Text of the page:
Man took his own life a month after mental health team said he was no longer an ‘urgent priority’

Steven Startup killed himself weeks after he was downgraded from an ‘urgent’ priority by a Greater Manchester Mental Health Trust mental health team.

Stephen’s GP had referred him for desperate help after a chat about his suicidal thoughts but the nurse who did this assessment said it wasn’t likely he would act on it.

After the 28-year-old took his own life, it was revealed at an inquest yesterday that an investigation by North Manchester’s Mental Health Team heard the nurse hadn’t done any assessment training since 2015 and had been working in a small team.

Mr Startup had visited his GP on September 24, 2019. There he told a nurse he was depressed and mentioned thoughts of self-harm. His doctor saw him the next day and made an urgent referral to the mental health team saying he was ‘socially isolated’ and depressed.

Kevin Kennedy was the nurse who looked at the referral from the GP and decided to downgrade it from ‘urgent’ to ‘routine’. An urgent referral must be seen by the mental health team within one to five days. A routine patient needs to be seen within 21 days.

Dr Clothes had marked Mr Startup as an urgent case, writing in the form – which was read out to the court that he was a ‘current risk’ of accidental or deliberate self-harm and suicide.

Justifying his reasons, Mr Kennedy said there was no sign of ‘alcohol abuse’ which would usually act as ‘dutch courage’ for somebody to act on their self-harm thoughts.

He booked in a visit to see Mr Startup at his flat on October 7, which lasted around 45 minutes.

There he referred him to a physiatrist to talk about going onto medications.

He said he seemed ‘intelligent, articulate, well groomed’ with no signs of ‘alcohol abuse, jaundice or tremors’.

However, on November 19, Mr Startup was found dead at his flat.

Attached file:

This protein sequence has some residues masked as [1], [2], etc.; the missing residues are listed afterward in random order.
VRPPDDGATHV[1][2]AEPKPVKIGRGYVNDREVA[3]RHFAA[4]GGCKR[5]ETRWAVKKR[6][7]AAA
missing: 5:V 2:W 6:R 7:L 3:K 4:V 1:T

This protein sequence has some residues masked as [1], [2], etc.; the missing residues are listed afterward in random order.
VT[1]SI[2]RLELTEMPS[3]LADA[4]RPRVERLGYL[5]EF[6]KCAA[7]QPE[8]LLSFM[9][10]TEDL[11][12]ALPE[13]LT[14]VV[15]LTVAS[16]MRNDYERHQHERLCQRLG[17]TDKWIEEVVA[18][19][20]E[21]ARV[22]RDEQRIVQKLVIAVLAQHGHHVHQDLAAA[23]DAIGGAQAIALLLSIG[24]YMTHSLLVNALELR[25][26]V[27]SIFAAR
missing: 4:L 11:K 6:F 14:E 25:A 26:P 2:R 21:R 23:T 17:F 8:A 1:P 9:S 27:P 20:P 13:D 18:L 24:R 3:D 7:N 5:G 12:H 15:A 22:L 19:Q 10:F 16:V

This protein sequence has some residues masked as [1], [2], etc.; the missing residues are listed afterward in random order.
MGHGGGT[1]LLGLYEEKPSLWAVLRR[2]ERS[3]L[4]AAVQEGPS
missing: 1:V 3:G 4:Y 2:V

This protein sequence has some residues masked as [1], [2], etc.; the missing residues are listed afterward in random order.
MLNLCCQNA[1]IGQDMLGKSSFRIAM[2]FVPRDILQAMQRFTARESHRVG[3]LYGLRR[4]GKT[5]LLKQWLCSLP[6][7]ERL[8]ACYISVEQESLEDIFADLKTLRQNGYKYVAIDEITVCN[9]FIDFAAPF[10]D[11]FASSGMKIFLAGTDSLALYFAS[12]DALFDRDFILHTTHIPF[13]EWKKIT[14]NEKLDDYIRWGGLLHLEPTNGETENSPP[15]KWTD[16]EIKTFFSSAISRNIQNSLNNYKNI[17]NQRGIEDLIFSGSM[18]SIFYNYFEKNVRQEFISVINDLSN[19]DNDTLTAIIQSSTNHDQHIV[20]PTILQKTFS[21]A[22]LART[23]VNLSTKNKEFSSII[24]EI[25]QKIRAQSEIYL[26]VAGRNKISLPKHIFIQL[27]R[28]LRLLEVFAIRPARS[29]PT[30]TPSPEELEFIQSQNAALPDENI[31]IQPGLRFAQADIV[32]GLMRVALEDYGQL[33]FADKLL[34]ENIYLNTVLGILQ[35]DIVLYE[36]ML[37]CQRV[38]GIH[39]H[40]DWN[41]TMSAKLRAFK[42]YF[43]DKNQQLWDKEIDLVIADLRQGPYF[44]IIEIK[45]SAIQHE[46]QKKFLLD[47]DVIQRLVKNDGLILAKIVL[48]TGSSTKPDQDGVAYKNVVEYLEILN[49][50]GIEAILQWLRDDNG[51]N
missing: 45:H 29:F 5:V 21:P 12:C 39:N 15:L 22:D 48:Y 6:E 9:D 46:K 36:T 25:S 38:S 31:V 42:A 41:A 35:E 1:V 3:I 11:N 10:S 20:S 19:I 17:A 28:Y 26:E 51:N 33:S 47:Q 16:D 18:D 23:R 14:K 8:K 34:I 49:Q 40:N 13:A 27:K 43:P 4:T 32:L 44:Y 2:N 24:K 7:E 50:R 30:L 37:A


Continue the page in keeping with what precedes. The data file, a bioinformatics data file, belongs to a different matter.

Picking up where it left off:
The trust launched a ‘serious incident review’ about what had happened and Leanne Hopwood appeared at court to give evidence about her part in the investigation.

She described how guidelines from the trust for the nurses does not give a timeframe on how long a patient should wait for an appointment and does not suggest that outcomes, like downgrading a patient’s urgent status, need to be discussed with managers.

Coroner Anthony Mazzag said: “Mr Kennedy was left to his own devices and best judgement on the limited information.”

She agreed, also revealing how Mr Kennedy last had assessment training in 2015 and nurses must have it every three years.

At the end of the investigation, the trust was given recommendations that have been dealt with.

Gill Green, Director of Nursing and Governance for Greater Manchester Mental Health NHS Foundation Trust said: “We offer our sincere condolences to Mr Startup’s family and friends.

“We understand the concerns about the referral process, but after looking closely at the circumstances of this case, we are confident the correct decision was made at the time, and Mr Startup was seen in a timely manner.

The coroner ruled that Mr Startup had died by suicide, and said: “It seems there was a significant delay in getting Stephen to see a physiatrist. It is difficult to see why there was such a delay. [I am in] no part apportioning blame it is just a striking feature in this evidence.

“Whether or not it would have made any difference, I don’t know.”

Source: Manchester Evening News, 24th June 2021

Published by CHARM Greater Manchester

CHARM, the Community for Holistic, Accessible, Rights Based Mental Health was launched by The Organic Recovery Learning Community in September 2020.

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